After the lecture, I still do not quite understand why the upper bound of mergesort is n log n. I've tried to connect it with the phone book problem, which helped a little, but still don't really get it.

And is the log in log n base 10 or 2? It seems that 2 makes more sense since we always have to cut the sequence in the half and then do the sorting on both sides, but I'm just not sure.



Merge sort consists of two main parts — diving part and merging part.

In the dividing part, the n-element array gets divided into two halves, and the halves into halves, ... until you have n one-element arrays.

As n grows, the number of steps to complete this process grows logarithmically. In this case, log base 2 of n (or just log n). Ex: it would take you 3 steps to divide an 8-element array and 4 steps to divide 16-element array.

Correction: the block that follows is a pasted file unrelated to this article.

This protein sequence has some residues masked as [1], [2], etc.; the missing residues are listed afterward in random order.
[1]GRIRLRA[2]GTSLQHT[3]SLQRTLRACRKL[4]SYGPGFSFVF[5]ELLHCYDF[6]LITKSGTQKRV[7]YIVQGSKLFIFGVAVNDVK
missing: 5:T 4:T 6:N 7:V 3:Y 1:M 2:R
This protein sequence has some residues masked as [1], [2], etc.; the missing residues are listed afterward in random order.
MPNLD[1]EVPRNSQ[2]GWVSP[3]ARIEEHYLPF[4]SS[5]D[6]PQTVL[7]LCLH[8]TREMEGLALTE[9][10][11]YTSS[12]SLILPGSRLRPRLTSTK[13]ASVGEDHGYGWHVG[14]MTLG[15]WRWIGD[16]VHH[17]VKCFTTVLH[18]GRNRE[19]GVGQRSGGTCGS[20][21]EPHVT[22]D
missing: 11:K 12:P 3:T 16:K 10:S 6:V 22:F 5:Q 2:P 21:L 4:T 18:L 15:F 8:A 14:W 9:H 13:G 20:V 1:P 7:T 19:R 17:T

Then comes the merge part in which each two halves get merged together. The number of steps to accomplish this task grows proportionally to n as n grows. So the runtime of this process is linear — O(n). Ex: if each half is 2-element long, it would take you typically 3 (i.e., n - 1 or roughly n steps, ignoring the -1) while it would take you roughly 8 steps to merge two 4-element arrays.

This process happens at every level (i.e., every step) of the dividing part.

Recall that the runtime of the latter is log n. This gives a total of n log n.

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